I don’t like Parent-Teacher Interviews.
I sound like a child don’t I?
I don’t like brussel sprouts! I don’t wanna eat ‘em!
But as a parent, I do want to know how my kids are plodding along at school, so I have to do what I don’t like to do. You know, talk… to people.
Aside from the fact that we now have four interviews to attend, thus taking at the very least an hour and a half to complete, I always feel like I am the student under review. Parent Teacher Interviews are like sitting a test for Parental Input to Offspring Education 101.
It is uncomfortable, and not just because of those tiny little chairs they make you sit on. I am always in two minds, I want to impress whilst simultaneously rebel. Perhaps that’s because I was always a ‘good girl’ at school, now that I’m an adult I’m allowed to have an opinion. And I will. ‘Cus I can.
Mr.P is Deflectors teacher this year, and he is lovely, a real nice guy. We walk in sit down and he tells us all about Deflectors progress. He has his laptop in front of him, he’s reading his notes, and making notes about the interview. We discuss high school interviews and Deflectors propensity to talk non-stop in mind numbing detail, we relate on a human level. Adult to adult. We leave his room feeling somewhat, at ease. This is not so bad.
Mrs C & Mrs D are The Actors teachers, he has two this year. Lovely ladies, they appear to be ad-libbing, No laptop, no notes, it’s all very easy-going. They spend 10 minutes telling us how Actor is such a joy, an easy, organised, helpful, happy child. A peacekeeper. Everyone loves him; they wish they had 24 more just like him. Yeah I can relate. We leave that room a little light-footed; this isn’t so bad after all.
Mrs. F is next, Captain Clumsys’ teacher. She is wonderful. She won me over at the start of the year when she told me that she wasn’t going to give the kids homework because ‘Hell, parents have enough stuff to remember and in grade two there’s not an awful lot of value in homework’. Eventually she caved under pressure from the Tiger Mums and handed out homework books, but still I appreciated her raw honesty. That and the fact that she always tells me how much she adores my Captain Clumsy, she really loves him and I believe her. We get to sit on adult chairs in her room too, how nice. She tells us how CC is two years ahead with his reading and what an intelligent boy he is. We have heard this from teachers since he started school 2.5 years ago, but still Hubby and I look at each other in surprise. Are you sure this is our son you speak of? The child who loses his shoes every-single-day. The child who will get to the school gate before remembering he needs his school bag. Intelligent? Really? I am a bad mother for even questioning how amazingly brilliant my child is.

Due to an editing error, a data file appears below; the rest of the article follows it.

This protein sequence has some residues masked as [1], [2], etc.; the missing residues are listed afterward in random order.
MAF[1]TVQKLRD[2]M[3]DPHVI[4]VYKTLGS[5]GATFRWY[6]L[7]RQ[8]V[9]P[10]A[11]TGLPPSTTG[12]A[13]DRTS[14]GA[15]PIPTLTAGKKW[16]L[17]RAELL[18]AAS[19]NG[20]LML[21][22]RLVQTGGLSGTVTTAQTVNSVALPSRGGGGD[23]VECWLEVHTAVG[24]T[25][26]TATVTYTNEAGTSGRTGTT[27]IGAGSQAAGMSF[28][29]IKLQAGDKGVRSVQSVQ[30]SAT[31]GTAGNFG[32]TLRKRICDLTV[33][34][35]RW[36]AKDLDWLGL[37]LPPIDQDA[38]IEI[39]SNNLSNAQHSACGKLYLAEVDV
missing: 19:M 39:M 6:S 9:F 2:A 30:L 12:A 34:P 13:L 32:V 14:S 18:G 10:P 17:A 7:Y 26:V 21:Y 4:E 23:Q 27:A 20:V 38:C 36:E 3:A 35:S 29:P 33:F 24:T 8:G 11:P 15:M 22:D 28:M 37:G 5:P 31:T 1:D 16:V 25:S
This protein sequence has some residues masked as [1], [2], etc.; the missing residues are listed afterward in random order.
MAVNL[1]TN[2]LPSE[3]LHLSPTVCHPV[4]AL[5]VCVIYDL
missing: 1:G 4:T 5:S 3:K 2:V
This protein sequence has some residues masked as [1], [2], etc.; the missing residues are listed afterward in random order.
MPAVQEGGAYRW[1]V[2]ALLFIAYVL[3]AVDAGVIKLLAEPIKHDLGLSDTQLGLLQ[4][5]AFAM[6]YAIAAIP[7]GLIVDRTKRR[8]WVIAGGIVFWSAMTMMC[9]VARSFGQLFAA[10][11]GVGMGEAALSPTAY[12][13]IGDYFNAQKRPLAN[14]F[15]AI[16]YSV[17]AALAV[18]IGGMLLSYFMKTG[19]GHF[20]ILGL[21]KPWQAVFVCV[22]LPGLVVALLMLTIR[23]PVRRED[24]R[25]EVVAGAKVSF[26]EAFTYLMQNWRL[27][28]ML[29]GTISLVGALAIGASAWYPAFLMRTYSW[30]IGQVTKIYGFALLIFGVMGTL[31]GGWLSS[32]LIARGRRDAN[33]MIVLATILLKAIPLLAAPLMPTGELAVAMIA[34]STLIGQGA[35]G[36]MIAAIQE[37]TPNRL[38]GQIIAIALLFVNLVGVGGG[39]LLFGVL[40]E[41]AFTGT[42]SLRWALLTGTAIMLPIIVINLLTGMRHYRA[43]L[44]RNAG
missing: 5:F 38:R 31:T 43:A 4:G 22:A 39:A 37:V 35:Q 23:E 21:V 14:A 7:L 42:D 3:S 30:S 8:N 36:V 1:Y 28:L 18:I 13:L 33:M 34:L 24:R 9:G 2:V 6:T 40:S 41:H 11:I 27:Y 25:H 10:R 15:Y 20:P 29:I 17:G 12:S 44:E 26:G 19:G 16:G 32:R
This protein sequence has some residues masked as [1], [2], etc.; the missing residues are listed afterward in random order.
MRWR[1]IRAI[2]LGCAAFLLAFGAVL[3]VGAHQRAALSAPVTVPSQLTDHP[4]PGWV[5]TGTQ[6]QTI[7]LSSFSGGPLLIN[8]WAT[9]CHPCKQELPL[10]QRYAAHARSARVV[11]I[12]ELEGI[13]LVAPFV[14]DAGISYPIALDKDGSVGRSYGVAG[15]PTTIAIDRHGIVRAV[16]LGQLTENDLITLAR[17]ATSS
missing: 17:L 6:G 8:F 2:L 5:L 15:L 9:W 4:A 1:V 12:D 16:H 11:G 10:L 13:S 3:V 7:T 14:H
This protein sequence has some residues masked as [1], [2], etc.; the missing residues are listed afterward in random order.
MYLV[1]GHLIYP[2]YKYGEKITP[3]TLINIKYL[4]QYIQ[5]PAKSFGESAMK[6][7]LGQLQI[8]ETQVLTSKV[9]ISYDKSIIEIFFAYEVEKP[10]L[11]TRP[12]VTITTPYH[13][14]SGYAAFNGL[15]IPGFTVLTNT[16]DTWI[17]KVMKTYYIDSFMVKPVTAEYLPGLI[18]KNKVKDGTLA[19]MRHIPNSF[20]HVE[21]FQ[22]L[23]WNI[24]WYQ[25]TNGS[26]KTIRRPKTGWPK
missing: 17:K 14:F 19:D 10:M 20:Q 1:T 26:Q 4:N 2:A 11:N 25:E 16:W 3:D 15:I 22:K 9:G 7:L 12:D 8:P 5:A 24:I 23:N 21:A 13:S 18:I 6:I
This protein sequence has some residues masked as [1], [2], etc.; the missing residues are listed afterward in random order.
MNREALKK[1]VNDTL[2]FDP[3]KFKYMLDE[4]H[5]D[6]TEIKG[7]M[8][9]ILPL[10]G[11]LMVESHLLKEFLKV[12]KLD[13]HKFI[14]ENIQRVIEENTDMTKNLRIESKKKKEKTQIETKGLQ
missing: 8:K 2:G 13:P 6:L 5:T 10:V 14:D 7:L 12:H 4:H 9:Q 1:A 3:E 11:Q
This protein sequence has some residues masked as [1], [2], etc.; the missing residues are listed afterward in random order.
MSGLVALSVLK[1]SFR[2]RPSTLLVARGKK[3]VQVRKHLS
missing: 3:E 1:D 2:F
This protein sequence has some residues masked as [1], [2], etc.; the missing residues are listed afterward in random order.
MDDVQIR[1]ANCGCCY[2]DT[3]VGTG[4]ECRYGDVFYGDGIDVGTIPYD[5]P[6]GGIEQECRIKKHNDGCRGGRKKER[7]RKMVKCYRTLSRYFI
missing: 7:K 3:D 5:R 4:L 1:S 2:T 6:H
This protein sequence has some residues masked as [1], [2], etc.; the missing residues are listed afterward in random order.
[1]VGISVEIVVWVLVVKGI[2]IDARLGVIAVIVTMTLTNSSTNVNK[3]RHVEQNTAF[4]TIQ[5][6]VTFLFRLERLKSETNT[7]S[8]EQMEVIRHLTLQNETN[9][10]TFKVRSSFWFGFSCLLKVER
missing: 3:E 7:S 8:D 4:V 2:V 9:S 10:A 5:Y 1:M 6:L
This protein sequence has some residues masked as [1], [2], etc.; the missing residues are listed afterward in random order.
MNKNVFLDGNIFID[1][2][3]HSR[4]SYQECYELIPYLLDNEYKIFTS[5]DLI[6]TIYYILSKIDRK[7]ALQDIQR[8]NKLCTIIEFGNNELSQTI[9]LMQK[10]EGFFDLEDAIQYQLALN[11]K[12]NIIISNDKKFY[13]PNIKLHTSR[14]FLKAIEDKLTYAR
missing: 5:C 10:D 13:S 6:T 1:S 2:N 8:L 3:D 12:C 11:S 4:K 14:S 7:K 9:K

We relate to each other Mrs. F and I, Mother to Mother.
Just as we are about to walk out the door she says “Oh one more thing, has CC ever had his eyes tested? He’s just so clumsy; I wondered if there was a medical reason?”
My son is in good hands.
Moving on to Mrs. M, Princess’ teacher. I am already tense before I get to her room. She’s a lovely lady, an excellent teacher, and Princess adores her, but she doesn’t really listen. When I say Princess is still having trouble reading but she has improved recently, she says ‘Yes that’s because you don’t read with her, I can only do so much, you have to do your part too’
Let the parent bashing begin.
OK so I don’t sign the reading book, ever. We do read though, and we play word games, and we purchased an interactive online reading programme that has taught her more in the last month than the last 6 months of school. Mrs.M agrees that Princess has improved a lot recently but doesn’t want to hear about the online programme, she admits to knowing nothing about it yet dismisses it as ‘fine for additional support.’ I want to reach over the table and slap her. It is no coincidence that Princess has improved in the last month. Listen to what I am telling you!
I sigh, realise I’m talking to a brick wall that wants to be right, and decide to smile and nod whilst having every intention of continuing with what I know is working for my child. If I have to feel like a naughty school girl in the principal’s office every time I see her, to ensure my daughter learns in a way that is right for her, then I throw myself on the sword. I leave her room with a bad taste in my mouth, feeling sufficiently berated with Bad Mother stamped on my forehead.
I spend the next hour fuming, ranting to my husband, annoyed that she wouldn’t listen to me.
And suddenly I remember a trick from childhood, something to put in my memory box for next time; Eat the yucky brussel sprouts first so that you leave the table with the yummyness of crunchy salted potato and buttered sweet corn still in your mouth.
schedule the Parent Bashers first, so that you don’t leave feeling like you failed the test.